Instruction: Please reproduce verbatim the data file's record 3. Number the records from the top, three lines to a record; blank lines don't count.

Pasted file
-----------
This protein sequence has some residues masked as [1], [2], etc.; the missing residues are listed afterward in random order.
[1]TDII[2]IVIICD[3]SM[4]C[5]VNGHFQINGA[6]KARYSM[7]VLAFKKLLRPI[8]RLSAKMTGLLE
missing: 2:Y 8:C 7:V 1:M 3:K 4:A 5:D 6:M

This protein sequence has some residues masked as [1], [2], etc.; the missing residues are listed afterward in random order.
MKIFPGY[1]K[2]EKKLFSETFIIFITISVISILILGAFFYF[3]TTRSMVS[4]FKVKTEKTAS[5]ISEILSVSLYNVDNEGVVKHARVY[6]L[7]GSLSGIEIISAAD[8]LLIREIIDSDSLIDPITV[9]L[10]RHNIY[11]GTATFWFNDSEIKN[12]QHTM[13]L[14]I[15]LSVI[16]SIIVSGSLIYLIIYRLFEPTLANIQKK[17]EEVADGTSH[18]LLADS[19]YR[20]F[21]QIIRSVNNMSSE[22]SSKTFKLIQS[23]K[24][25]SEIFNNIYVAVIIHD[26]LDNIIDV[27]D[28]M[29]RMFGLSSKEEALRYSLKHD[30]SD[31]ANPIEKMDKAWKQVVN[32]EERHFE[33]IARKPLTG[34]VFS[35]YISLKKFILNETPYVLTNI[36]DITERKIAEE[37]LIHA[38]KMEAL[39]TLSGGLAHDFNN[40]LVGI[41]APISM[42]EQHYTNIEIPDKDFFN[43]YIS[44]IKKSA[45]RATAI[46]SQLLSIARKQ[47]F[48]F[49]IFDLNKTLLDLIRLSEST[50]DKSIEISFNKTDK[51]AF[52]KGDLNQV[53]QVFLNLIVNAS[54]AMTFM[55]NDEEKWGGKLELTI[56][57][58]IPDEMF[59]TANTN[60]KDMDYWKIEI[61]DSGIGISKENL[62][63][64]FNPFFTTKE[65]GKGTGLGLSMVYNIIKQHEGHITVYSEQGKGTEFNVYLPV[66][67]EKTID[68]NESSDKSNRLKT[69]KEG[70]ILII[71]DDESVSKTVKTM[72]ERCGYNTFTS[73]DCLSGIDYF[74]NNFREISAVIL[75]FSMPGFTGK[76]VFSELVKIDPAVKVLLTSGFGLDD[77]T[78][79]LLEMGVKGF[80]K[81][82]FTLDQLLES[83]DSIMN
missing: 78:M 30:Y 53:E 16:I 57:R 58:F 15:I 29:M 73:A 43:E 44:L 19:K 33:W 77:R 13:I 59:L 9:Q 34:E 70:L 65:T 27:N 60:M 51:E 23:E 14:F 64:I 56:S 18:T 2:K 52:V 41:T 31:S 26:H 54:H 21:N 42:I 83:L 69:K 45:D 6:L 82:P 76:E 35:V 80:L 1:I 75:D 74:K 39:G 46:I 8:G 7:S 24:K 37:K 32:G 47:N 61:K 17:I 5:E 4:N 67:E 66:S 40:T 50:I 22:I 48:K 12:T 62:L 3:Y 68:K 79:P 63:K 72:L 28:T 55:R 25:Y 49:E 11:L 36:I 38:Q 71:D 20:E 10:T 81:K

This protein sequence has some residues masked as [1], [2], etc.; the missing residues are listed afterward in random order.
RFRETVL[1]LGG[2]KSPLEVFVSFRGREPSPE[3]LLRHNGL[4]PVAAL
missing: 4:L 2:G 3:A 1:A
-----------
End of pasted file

This protein sequence has some residues masked as [1], [2], etc.; the missing residues are listed afterward in random order.
RFRETVL[1]LGG[2]KSPLEVFVSFRGREPSPE[3]LLRHNGL[4]PVAAL
missing: 4:L 2:G 3:A 1:A